After visiting the Tomatin Distillery briefly in 2012 [they did not have any tours on a Sunday], we promised ourselves to come back for a tour and explore more of their expressions. In May 2014 we were at the Speyside Festival, so we arranged to go back and boy, were we happy we did.
During our return visit, we were guided by distillery manager Graham Eunson and marketing manager Jennifer Nicol (now Masson) – arranged by our friend and fellow-blogger WhiskyLassie, about which you can read all about in the other article.
Many years ago, Tomatin was – with two mills, two mastuns, 24 washbacks and 23 stills, they produced about 14 million litres of spirit per year, the largest operational single malt distillery in Scotland to date. A number that still is not surpassed by the large facilities currently in operation, but it will not take long before any of the big players will. In about 1974 things went downhill in the industry, and after liquidation in the mid eighties, the company was bought by Japanese investors.
With a relative easy cut, half of the equipment is no longer used, but not dismantled – except for eleven of the stills, leaving 12 stills remaining on site, where only ten are currently used. If you look around in the still-house, you can still see the increments in the beams where the eleven stills have once been. Current production is about 2,5 million litres per year, where about 1 million is used for the single malts and home-owned blends, where the remainder is sold to blenders.
Talking barley and milling, it becomes clear “yield” is a big word. The target of every tonne of barley is to reach a yield of 400 litres of pure spirit or more. The aim is to source the best Scottish barley available from Simpsons Malt is Inverness, which is sort of around the corner. There are 10 malt bins on site, with a total capacity of about 500 tonnes of malted barley. Every four and a half day work-week, the distillery uses about 130 tonnes. Golden Promise is a bit out of favour, Optic is not doing the trick any more, so the distillery and maltster are now looking at Odyssey for the best result.
The experiment with peated malt was successful enough to continue. Where the peated malt currently is about 12-17 ppm, they are looking at 25 in the near future, and even 32 is already in discussion, which could be interesting for marrying and blending purposes, and a heavier version of the Cù Bòcan.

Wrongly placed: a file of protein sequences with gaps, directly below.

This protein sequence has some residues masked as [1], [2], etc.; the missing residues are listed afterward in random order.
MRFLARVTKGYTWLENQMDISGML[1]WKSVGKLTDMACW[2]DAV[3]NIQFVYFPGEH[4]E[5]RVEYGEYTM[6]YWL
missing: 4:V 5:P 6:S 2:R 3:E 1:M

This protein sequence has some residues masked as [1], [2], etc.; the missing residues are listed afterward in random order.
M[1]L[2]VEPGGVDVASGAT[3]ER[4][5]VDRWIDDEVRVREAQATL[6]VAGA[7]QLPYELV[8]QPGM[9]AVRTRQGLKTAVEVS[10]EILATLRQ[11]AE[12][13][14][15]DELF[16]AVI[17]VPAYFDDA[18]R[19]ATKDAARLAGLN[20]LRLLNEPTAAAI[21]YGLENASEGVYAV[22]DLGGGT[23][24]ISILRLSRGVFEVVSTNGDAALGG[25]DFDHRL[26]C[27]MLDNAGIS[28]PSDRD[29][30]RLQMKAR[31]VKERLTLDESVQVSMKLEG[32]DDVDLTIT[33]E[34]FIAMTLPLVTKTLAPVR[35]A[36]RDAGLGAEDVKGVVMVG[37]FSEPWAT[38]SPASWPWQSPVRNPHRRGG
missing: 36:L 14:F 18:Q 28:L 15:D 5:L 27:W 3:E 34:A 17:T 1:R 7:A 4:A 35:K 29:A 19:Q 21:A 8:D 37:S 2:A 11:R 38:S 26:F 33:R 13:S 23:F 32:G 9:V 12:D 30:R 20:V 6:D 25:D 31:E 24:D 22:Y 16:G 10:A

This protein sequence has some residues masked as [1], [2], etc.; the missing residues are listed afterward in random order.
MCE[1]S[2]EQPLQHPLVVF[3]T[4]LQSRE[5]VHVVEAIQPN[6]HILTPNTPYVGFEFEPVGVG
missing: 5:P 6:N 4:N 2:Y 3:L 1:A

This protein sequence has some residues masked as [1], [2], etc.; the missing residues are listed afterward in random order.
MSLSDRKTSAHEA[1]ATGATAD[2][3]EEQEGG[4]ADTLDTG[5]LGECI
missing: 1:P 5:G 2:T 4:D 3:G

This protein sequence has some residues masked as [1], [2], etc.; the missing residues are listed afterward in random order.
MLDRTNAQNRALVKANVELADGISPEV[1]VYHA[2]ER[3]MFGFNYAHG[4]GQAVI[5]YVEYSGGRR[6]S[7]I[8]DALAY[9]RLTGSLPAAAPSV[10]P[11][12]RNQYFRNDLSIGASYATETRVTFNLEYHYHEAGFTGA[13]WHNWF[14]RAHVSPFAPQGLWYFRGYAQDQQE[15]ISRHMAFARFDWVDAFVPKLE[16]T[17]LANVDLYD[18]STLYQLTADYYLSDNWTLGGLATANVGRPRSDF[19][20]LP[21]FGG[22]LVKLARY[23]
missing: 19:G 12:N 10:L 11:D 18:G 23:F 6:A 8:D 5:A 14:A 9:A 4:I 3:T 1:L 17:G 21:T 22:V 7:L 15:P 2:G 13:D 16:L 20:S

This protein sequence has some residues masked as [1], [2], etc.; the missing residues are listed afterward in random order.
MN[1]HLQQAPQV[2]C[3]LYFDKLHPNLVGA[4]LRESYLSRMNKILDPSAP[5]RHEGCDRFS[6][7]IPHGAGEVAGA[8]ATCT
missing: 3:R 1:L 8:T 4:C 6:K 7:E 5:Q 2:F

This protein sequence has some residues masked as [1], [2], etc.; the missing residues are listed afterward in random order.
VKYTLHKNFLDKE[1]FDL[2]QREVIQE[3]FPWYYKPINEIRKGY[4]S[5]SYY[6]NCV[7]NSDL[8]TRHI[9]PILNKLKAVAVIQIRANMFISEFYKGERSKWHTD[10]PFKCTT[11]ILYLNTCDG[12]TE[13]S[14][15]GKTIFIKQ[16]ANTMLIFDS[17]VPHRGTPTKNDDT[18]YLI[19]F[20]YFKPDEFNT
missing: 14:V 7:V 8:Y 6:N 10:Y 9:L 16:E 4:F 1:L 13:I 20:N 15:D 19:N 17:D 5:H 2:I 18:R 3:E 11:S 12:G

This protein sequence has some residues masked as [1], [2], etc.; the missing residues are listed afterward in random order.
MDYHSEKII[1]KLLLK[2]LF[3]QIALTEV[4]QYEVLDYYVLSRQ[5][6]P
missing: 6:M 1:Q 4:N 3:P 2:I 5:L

The largest of the two cast-iron full-lauter mashtuns is the one still in operation, and processes little more than 8 tonnes of wash in 6 hours and 5 minutes. This time could be cut down to about 4,5 hours, if that would be needed to up production. The clear wort coming from the mashtun fills one of the 42.500 litre washbacks, where 5 20kg bags of dry yeast will ferment the wort into wash over a period of 56 hours during weekdays, and during the weekend, the wash stays in the washbacks for 110 hours, with 6 bags of yeast. The dry yeast might be replaced by cream yeast in the future, and experiments are already on their way.
After fermenting, two washbacks fill the wash charger, which in its own turn fills six wash stills, with about 14.2000 litres each. After seven hours of distilling, the low-wines are put into another charger, that feeds four spirit stills with 15.000 litres each. Distilling is computer controlled, but manually operated, meaning that the computers are used for monitoring alone, where the still-men can change valves with one click of a button.
During the talks about production from the type of barley to the spirit coming out of the safes, it becomes clear to us that there are a lot of changes at hand. Experimenting, monitoring, changing experiments and more monitoring are key in the changes Graham is applying around the distillery. Small changes in the beginning of the process can turn out to have great effects on the end result.
The importance to detail becomes clear once more, when we discover the distillery has their own one and a half cooper in service to monitor the quality of the casks and repair on-site when necessary. The distillery fills about 20.000 casks each year, which get to be used for their own malts and blends, and they have 174.000 casks stacked spread around the 14 on-site warehouses, where about 220.000 casks can be stored in total. The oldest cask on site – from 1967 – has recently been re-casked to a fresher cask, in order to re-vitalise the whisky. The 1967 we have had a taste of was already really good, but we agreed that with some re-vitalisation, it could turn out to be really, really good. If it ever gets bottled, we are curious towards a sample of it.
In conclusion, Tomatin is in for a big change under the leadership of Graham, a big change that by the looks of it will gradually be applied slowly over the coming years, without changing the spirit [too much]. The passion Graham shows he puts in his responsibilities reflects on the atmosphere in the distillery. Jennifer’s approach towards the dreaded marketing and the cooperation with Graham shows us that Tomatin is a distillery to reckon with, now, and in the future. They have good ideas, the changes already put in place seem to have their desired effect, and will bring us a product we can enjoy for many more years to come. If there is need for a larger output, they can relatively quick and easy upgrade their production capacity by hiring a couple of people and changing into a 24/7 operation if needed. That is ignoring the fact that – with some financial input, they could have the disused material operational again.
After the twitter tasting on the third of September we will post another article, where we will not only concentrate on the samples tasted during that evening, but we will also have a look at their current single malt core range and some of their more known blends. Meanwhile, just click here for Ansgar’s notes, and here for Thomas’ notes.